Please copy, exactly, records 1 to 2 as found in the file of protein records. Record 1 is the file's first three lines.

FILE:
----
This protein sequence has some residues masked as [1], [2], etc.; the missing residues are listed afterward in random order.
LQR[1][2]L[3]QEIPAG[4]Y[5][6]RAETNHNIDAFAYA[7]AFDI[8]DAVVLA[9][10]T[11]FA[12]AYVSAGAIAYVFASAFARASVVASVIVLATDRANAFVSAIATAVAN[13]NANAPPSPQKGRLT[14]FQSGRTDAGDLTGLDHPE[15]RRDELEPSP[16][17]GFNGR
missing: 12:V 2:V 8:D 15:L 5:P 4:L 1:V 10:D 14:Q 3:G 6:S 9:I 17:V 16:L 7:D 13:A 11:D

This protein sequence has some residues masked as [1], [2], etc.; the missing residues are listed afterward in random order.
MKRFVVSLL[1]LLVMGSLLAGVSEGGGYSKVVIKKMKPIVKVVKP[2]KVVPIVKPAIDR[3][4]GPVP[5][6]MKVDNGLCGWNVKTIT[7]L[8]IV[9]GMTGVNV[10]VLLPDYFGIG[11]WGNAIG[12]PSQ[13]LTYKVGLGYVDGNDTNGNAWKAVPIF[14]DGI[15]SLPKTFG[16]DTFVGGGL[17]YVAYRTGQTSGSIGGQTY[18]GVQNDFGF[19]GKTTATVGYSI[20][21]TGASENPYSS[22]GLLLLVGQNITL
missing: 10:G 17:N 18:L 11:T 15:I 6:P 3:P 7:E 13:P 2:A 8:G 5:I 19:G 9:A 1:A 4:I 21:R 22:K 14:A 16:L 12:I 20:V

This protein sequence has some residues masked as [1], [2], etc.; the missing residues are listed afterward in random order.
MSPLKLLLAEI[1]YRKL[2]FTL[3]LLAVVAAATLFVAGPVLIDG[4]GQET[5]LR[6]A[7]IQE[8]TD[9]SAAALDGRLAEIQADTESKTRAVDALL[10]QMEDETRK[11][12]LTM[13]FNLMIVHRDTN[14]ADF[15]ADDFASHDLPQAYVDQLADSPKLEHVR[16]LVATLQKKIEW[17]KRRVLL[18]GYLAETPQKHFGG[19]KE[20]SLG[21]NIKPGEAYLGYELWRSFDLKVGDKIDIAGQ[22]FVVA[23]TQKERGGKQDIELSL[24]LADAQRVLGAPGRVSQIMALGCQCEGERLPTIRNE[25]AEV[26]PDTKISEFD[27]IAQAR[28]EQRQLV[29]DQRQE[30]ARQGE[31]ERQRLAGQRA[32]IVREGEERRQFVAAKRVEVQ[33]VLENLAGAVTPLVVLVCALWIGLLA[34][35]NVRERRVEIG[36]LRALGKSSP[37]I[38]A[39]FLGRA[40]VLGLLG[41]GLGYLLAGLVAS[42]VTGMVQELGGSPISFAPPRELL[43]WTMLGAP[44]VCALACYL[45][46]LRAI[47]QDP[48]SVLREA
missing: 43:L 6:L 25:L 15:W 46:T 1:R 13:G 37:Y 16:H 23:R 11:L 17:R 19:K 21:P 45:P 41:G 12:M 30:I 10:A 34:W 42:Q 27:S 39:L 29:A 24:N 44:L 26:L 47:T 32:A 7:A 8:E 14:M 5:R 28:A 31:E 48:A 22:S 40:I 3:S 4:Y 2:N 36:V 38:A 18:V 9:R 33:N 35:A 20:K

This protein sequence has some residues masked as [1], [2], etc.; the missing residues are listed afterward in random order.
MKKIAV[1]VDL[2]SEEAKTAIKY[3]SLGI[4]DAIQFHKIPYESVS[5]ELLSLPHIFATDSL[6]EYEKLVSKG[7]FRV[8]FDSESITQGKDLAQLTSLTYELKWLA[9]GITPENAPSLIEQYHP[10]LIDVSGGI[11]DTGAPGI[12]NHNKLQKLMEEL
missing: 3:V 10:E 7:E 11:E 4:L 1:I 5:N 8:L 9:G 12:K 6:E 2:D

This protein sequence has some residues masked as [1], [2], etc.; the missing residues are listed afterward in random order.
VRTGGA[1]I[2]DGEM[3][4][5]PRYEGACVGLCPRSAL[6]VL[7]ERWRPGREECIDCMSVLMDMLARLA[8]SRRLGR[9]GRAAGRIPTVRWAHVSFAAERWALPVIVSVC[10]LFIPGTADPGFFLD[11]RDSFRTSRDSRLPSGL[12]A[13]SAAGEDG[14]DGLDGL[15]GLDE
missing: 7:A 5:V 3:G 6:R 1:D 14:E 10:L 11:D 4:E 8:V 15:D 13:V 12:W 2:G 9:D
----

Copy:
This protein sequence has some residues masked as [1], [2], etc.; the missing residues are listed afterward in random order.
LQR[1][2]L[3]QEIPAG[4]Y[5][6]RAETNHNIDAFAYA[7]AFDI[8]DAVVLA[9][10]T[11]FA[12]AYVSAGAIAYVFASAFARASVVASVIVLATDRANAFVSAIATAVAN[13]NANAPPSPQKGRLT[14]FQSGRTDAGDLTGLDHPE[15]RRDELEPSP[16][17]GFNGR
missing: 12:V 2:V 8:D 15:L 5:P 4:L 1:V 10:D 14:Q 3:G 6:S 9:I 17:V 16:L 7:D 13:A 11:D

This protein sequence has some residues masked as [1], [2], etc.; the missing residues are listed afterward in random order.
MKRFVVSLL[1]LLVMGSLLAGVSEGGGYSKVVIKKMKPIVKVVKP[2]KVVPIVKPAIDR[3][4]GPVP[5][6]MKVDNGLCGWNVKTIT[7]L[8]IV[9]GMTGVNV[10]VLLPDYFGIG[11]WGNAIG[12]PSQ[13]LTYKVGLGYVDGNDTNGNAWKAVPIF[14]DGI[15]SLPKTFG[16]DTFVGGGL[17]YVAYRTGQTSGSIGGQTY[18]GVQNDFGF[19]GKTTATVGYSI[20][21]TGASENPYSS[22]GLLLLVGQNITL
missing: 10:G 17:N 18:L 11:T 15:I 6:P 3:P 7:E 13:P 2:A 8:G 5:I 19:G 9:A 1:A 4:I 21:R 22:K 14:A 16:L 12:I 20:V